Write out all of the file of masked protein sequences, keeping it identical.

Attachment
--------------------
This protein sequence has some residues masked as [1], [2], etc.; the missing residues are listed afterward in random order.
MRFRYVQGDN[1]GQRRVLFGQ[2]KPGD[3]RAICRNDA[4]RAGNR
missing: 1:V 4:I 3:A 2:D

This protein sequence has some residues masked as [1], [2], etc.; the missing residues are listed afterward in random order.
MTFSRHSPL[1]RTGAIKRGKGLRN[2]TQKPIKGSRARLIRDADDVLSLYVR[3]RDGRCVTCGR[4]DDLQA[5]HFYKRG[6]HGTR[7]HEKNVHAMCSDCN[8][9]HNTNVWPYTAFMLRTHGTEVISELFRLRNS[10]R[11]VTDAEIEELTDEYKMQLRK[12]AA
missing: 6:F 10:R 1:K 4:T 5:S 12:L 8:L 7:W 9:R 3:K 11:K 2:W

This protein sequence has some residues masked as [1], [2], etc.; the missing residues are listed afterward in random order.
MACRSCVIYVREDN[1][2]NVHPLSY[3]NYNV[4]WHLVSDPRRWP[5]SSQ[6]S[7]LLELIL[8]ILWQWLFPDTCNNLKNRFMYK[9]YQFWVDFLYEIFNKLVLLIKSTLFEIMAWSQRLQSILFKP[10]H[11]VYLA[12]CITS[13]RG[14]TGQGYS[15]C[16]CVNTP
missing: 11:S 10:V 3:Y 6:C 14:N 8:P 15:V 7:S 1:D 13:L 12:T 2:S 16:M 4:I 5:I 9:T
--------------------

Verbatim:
This protein sequence has some residues masked as [1], [2], etc.; the missing residues are listed afterward in random order.
MRFRYVQGDN[1]GQRRVLFGQ[2]KPGD[3]RAICRNDA[4]RAGNR
missing: 1:V 4:I 3:A 2:D

This protein sequence has some residues masked as [1], [2], etc.; the missing residues are listed afterward in random order.
MTFSRHSPL[1]RTGAIKRGKGLRN[2]TQKPIKGSRARLIRDADDVLSLYVR[3]RDGRCVTCGR[4]DDLQA[5]HFYKRG[6]HGTR[7]HEKNVHAMCSDCN[8][9]HNTNVWPYTAFMLRTHGTEVISELFRLRNS[10]R[11]VTDAEIEELTDEYKMQLRK[12]AA
missing: 6:F 10:R 1:K 4:T 5:S 12:L 8:L 7:W 9:R 3:K 11:K 2:W

This protein sequence has some residues masked as [1], [2], etc.; the missing residues are listed afterward in random order.
MACRSCVIYVREDN[1][2]NVHPLSY[3]NYNV[4]WHLVSDPRRWP[5]SSQ[6]S[7]LLELIL[8]ILWQWLFPDTCNNLKNRFMYK[9]YQFWVDFLYEIFNKLVLLIKSTLFEIMAWSQRLQSILFKP[10]H[11]VYLA[12]CITS[13]RG[14]TGQGYS[15]C[16]CVNTP
missing: 11:S 10:V 3:Y 6:C 14:N 8:P 15:V 7:S 1:D 13:L 12:T 2:S 16:M 4:I 5:I 9:T